Degrees of Difficulty: Women and Higher Education in the Persian Gulf

Degrees of Difficulty: Women and Higher Education in the Persian Gulf
Graduation ceremony of Zayed University, Qatar, May 27, 2015 (Zayed University photo).

Globally, the legal, political and social progress achieved by women over the past half-century has been attributed to the democratization of societies and the emergence of more widely accepted human rights norms. This is not the case with respect to the Arab monarchies of the Persian Gulf: Kuwait, Bahrain, Qatar, Oman, Saudi Arabia and the United Arab Emirates.

These countries have confronted rapid internal and external changes in recent years, and they have strived to reform themselves on a variety of fronts, including the economy, labor and some areas of politics. Yet despite some progress in these other domains, Gulf women do not have the same rights as their Western counterparts.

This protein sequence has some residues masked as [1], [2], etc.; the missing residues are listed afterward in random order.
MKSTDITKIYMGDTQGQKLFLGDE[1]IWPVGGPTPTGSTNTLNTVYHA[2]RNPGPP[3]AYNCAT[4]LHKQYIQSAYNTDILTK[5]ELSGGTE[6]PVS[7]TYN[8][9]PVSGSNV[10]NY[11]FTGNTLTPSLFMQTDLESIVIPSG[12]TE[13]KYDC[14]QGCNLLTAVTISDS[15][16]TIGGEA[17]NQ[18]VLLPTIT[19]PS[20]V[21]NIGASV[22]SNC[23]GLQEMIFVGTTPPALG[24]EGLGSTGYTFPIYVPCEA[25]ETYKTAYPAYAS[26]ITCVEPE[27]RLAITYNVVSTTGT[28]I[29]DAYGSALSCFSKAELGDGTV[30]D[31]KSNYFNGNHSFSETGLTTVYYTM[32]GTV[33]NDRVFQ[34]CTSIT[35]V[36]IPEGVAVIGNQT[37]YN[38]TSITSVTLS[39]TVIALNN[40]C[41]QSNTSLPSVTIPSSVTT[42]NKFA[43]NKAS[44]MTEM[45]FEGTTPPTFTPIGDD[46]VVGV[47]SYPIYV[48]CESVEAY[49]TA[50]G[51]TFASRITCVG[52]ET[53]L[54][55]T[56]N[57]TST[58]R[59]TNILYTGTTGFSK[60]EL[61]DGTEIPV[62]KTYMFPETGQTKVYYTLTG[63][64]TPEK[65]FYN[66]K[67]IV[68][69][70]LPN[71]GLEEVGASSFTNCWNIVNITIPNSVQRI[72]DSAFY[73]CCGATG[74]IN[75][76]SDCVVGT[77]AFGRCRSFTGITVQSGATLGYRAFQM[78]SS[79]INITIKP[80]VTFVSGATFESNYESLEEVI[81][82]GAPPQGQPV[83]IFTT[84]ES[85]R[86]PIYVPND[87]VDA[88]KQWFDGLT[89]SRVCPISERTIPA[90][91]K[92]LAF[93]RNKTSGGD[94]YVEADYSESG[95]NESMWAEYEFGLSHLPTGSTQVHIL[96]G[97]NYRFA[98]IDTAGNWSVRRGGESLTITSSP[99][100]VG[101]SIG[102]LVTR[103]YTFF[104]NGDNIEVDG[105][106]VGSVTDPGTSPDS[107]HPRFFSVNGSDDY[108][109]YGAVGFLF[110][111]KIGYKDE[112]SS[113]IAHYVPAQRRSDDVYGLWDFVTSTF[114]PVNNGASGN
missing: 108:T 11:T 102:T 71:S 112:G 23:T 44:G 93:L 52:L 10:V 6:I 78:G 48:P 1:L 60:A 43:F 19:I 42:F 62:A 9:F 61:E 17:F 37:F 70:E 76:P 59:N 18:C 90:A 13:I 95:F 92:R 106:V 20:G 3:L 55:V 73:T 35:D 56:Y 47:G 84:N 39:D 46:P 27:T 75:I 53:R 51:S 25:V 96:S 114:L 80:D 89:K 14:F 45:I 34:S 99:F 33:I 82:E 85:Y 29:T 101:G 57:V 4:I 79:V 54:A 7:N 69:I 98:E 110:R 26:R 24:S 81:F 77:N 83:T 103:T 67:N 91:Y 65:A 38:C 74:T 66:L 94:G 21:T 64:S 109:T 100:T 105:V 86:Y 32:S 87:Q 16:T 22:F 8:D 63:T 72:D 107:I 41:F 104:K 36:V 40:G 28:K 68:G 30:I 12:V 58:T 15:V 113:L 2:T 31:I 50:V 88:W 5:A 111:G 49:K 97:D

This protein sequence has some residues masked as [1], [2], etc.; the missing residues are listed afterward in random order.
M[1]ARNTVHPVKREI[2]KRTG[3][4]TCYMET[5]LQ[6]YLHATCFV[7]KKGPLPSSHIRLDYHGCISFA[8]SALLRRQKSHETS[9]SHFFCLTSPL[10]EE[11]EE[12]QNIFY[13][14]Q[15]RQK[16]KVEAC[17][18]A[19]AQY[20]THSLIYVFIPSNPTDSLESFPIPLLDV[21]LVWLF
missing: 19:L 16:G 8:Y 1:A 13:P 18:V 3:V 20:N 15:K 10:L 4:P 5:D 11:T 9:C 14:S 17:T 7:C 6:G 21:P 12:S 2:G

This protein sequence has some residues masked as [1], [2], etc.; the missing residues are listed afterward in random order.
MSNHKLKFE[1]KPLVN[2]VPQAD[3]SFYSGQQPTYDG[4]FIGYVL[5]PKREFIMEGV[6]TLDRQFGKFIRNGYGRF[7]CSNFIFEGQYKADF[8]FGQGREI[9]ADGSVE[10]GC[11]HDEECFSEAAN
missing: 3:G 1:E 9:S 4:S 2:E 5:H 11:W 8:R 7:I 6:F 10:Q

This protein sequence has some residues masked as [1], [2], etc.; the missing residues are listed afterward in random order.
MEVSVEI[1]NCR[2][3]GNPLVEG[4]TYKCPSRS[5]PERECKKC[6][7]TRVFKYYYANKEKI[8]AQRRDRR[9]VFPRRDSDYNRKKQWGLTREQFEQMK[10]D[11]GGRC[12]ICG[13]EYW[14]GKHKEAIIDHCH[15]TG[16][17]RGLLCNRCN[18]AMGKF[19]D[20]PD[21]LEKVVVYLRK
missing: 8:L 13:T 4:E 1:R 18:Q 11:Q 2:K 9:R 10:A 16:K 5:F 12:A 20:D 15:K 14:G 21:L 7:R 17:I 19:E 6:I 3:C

They cannot run for political office in most Gulf states, and in the few where they can hold municipal and ministerial positions, success has been marginal at best. They have limited rights to vote in UAE, and cannot do so at all in Saudi Arabia. In all of these countries, women’s mobility is subject to a male guardian; in Saudi Arabia, women famously cannot yet drive vehicles. Except in Kuwait and Oman, women have no protections against domestic violence. And in all the Gulf states, women receive half the share of inheritance compared to men, lack the same custody rights as men and have limited grounds to request a divorce.

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